Grandmas Rule

Monday, February 27, 2012 —

One nice thing about living in a place with constant sun is that kids can play in the back yard all winter long.  This makes it handy when babysitting grandchildren.  Our seventeen-month-old toddler ran back and forth across the lawn chasing his older siblings.  He never caught up to them, but there was joy in his journey.  He ran and laughed and pranced about, falling occasionally and getting right back up.  Fluffs of air ruffled the feather-soft hair on his head as he ran.

The little man abruptly stopped when his foot plopped into an unexpected indention in the grass.  He quickly climbed out of the hole and curiously bent over to examine the obstacle in his path.  He was fascinated by the hole.  He tore off tufts of nearby grass and stuffed them into the earthen bowl.  Then he ceremoniously stepped into the hole and out of the hole numerous times to gauge its depth.  Finally he wiggled his diapered derriere into the ditch and snuggled into a comfortable fit.

Grandma Salopek and Baba Gagich holding me. 1959

As I watch my grandchildren, I think about my own grandmothers and the legacy of love they left me.  I hope I can measure up to the standard they set for me.  I think particularly of my Grandma Katie whose daddy died when she was just two-years old.  That winter a 25-year-old widow, Ana, returned to Croatia with her  baby daughters, bundled up against the elements and traveling home on a cold boat in a crowd of strangers.  The ship tossed to and fro on billowing waves that attempted to swallow them up in their grief.  But, they held fast and headed home to the warmth and support of family and friends on another continent.  What bravery in the face of hardship and affliction!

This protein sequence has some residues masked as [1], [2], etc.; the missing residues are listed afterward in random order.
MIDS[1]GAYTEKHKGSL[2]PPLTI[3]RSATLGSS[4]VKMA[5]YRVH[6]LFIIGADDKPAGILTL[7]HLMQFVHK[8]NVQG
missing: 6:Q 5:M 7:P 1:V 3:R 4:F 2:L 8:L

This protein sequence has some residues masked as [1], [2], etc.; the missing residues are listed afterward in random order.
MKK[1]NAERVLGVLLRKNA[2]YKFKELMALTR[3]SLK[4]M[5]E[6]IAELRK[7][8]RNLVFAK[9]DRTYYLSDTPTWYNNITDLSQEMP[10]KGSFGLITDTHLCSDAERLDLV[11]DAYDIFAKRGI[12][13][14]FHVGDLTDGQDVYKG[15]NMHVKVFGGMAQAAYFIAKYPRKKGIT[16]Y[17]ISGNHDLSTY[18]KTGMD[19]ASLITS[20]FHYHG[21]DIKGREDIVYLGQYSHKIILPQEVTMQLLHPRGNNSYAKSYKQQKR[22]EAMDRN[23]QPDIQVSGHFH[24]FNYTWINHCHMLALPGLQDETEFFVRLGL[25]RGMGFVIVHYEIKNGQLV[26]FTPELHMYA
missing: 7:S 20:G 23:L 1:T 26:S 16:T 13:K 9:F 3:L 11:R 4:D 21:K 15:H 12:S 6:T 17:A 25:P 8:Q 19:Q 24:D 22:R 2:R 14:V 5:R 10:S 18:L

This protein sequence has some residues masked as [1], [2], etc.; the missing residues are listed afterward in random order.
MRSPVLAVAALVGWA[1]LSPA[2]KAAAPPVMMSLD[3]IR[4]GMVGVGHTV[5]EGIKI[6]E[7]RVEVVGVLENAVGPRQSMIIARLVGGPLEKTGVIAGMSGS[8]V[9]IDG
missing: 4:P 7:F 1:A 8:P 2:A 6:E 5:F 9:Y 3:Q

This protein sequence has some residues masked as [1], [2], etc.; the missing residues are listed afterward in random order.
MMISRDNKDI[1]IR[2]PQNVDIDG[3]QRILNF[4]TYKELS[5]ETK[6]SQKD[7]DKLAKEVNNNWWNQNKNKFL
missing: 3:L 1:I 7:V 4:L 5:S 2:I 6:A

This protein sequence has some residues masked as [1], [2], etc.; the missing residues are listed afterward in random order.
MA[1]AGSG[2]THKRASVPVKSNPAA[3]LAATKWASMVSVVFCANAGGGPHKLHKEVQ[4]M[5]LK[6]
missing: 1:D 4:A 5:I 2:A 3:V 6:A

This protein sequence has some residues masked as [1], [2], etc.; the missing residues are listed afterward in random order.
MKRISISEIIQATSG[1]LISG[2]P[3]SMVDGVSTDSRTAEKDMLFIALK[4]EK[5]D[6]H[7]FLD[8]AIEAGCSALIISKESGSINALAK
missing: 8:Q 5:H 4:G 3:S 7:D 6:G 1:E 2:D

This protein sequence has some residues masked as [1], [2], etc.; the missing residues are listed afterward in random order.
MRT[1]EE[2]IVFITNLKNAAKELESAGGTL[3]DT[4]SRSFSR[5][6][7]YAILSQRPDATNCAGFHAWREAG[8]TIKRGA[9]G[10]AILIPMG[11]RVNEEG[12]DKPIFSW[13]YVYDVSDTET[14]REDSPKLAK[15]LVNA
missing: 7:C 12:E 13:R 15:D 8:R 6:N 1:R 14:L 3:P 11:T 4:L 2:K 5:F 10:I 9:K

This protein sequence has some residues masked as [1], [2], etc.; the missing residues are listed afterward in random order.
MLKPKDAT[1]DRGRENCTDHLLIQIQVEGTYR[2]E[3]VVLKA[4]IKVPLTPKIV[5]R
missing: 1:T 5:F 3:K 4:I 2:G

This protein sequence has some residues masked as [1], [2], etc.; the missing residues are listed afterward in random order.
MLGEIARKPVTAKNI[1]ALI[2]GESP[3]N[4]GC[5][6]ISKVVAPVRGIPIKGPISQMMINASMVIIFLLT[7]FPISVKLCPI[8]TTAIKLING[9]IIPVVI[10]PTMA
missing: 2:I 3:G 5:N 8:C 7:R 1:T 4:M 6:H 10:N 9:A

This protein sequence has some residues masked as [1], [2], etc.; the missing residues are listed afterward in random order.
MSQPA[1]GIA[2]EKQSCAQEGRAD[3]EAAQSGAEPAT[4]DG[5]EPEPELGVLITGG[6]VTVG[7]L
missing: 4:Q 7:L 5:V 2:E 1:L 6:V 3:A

From that day on my Grandma Katie and her sisters were raised in a small village by their grandma, assisted by aunts and uncles.   I realize that is when she learned all about a grandmother’s love.  Her life of selfless sacrifice arose from the exemplary service of her own grandmother.   When I close my eyes, I can see my grandma and her sisters running through the fields of wildflowers and chasing butterflies.  I see them doing household chores, helping in the kitchen, feeding chickens, and growing into beautiful young women who had families of their own.

I wish I could have met their grandma, my great-great grandmother.  I want to know all about her and get her advice on a few things.  But, then again, I feel as though I already know her.  I know her when I wipe a dirty face.  I know her when I hug away a tear.  I know her when I put a stinker in time out and teach him right from wrong.  I know her when I watch a little guy sitting in a ditch in my backyard, nestled in for the night.

(c) 2013 Patricia J. Angus

Originally published on  February 27, 2012 at

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